European leaders attempt to regain initiative after being criticised for slow reaction to uprisings across Maghreb by debating whether to allow more imports of farm produce from North Africa to bolster the region's economy..
EU may open market to North African economies
BRUSSELS // The European Union is debating whether to allow more imports of farm produce from North Africa to bolster the troubled region's economy.
EU foreign ministers began talks in Brussels yesterday aimed at agreeing on aid for southern Mediterranean rim states. While Germany backs opening markets to agriculture products, France and southern EU members with large farming industries have reservations about such a move, said a diplomat from the 27-nation EU.
Shada Islam, an analyst at the Brussels-based Friends of Europe policy advisory group, said: "The first priority for North Africa is to get the economy going. The best move would be for the EU to open its markets. In theory, the EU is open to the region's agricultural goods but in practice they face tariff and non-tariff barriers."
The German foreign minister, Guido Westerwelle s,aid in a commentary on February 17 in Berlin's Der Tagesspiegel newspaper: "Europe must open its markets for further products from the region."
EU ministers will agree on a package aimed at supporting the democratic transformation of the region, the diplomat said, adding that future payouts of European aid funds should be more closely linked to meeting terms set by the bloc.
Europe is sending its top diplomat to Egypt this week and reassessing aid priorities to avoid being seen as turning a blind eye to authoritarian regimes.
The EU foreign policy chief, Catherine Ashton, travels to Cairo today to show support for Egypt's transition, becoming the first senior Western official to visit Egypt since Hosni Mubarak was ousted.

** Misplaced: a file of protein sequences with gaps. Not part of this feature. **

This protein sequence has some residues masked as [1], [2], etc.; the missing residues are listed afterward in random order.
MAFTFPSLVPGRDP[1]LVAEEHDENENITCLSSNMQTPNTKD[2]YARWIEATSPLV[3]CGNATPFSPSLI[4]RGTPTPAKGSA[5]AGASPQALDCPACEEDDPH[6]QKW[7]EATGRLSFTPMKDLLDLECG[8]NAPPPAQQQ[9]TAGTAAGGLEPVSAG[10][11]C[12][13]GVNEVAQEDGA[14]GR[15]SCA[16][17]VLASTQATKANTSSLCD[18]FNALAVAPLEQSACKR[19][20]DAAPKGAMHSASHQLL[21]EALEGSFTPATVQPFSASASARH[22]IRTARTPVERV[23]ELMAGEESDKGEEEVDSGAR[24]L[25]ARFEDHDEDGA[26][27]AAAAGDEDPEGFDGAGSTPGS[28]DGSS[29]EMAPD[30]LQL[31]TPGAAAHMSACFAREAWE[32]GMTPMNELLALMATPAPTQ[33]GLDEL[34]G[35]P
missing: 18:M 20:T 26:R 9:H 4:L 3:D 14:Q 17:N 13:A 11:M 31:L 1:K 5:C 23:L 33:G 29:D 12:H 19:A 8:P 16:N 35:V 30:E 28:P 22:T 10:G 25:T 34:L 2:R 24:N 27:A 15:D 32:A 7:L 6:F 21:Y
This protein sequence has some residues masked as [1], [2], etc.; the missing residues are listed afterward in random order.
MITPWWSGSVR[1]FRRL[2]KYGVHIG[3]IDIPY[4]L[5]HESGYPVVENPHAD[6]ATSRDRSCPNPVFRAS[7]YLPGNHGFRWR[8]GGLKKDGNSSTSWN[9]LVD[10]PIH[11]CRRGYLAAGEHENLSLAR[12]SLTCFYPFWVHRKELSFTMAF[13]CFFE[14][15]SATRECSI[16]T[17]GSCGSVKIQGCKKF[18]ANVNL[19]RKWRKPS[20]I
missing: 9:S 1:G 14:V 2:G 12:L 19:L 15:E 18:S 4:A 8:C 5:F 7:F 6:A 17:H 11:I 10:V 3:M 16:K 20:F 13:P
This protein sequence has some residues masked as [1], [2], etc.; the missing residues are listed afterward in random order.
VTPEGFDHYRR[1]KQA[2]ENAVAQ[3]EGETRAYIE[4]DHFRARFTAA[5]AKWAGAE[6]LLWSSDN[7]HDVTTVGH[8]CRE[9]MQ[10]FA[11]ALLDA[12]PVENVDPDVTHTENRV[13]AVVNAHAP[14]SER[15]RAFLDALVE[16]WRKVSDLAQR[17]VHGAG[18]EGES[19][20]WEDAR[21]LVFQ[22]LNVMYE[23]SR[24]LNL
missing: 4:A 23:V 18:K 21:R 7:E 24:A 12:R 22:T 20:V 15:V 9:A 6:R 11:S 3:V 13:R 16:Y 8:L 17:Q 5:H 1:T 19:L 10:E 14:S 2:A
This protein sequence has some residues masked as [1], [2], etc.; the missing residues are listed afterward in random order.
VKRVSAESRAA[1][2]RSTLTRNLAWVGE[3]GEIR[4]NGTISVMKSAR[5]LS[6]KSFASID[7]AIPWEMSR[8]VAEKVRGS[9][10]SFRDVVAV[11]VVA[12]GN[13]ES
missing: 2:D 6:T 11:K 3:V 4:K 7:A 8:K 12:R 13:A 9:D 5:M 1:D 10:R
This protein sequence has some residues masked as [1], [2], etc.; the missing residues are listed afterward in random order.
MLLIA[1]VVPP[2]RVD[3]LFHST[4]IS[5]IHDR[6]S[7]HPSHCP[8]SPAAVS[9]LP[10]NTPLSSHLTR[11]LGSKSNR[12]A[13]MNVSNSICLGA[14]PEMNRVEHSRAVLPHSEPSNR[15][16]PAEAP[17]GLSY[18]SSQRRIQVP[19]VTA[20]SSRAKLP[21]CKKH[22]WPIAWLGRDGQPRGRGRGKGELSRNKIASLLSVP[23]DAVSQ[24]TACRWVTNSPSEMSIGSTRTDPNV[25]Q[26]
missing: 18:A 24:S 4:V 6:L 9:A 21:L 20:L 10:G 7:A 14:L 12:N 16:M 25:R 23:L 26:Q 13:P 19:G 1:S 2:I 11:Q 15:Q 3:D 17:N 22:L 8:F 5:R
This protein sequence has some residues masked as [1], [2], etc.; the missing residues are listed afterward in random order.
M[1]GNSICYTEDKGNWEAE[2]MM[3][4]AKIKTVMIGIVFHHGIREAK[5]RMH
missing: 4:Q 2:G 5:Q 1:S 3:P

A European diplomat said: "The events in the region underline that EU assistance to the neighbourhood hasn't always delivered what we hoped it would, so the conclusion is how we make EU support to the region more conditional."
The Italian foreign minister ,Franco Frattini, wants Europe to draw up a development and stability pact for the region linked to commitments to improve governance, meet international obligations and respect individual rights.
"Europe must act quickly, or this 'arc of crisis' will lead to more illegal immigration, terrorism and Islamic radicalisation," warned Mr Frattini, whose country has struggled to cope with a flood of Tunisian migrants over the last two weeks.
Criticised for their support of authoritarian regimes as a bulwark against Islamic extremists, EU leaders signalled at a summit this month their intent to offer "more effective support" to countries "which are pursuing political and economic reforms."
Six EU Mediterranean countries - France, Spain, Greece, Cyprus, Malta and Slovenia - sent a letter to Lady Ashton calling for a review of the way the bloc distributes aid through its European Neighbourhood Policy programme.
A mood is developing that could see more aid sent south and less to eastern, former Soviet neighbours.
The current EU chair, Hungary, has already had to cancel a summit with Armenia, Azerbaijan, Belarus, Georgia, Moldova and Ukraine planned for May, and an eastern EU diplomat said that just maintaining their overall numbers would be a positive result now.
In a letter to Lady Ashton, Mr Westerwelle said the revolutions present Europe with a "unique opportunity right now" to promote democracy and human rights in its neighbourhood.
"What we are witnessing in Tunisia and Egypt, but not only there, is a turning point, a historic watershed. Nothing will be as it was before," he wrote.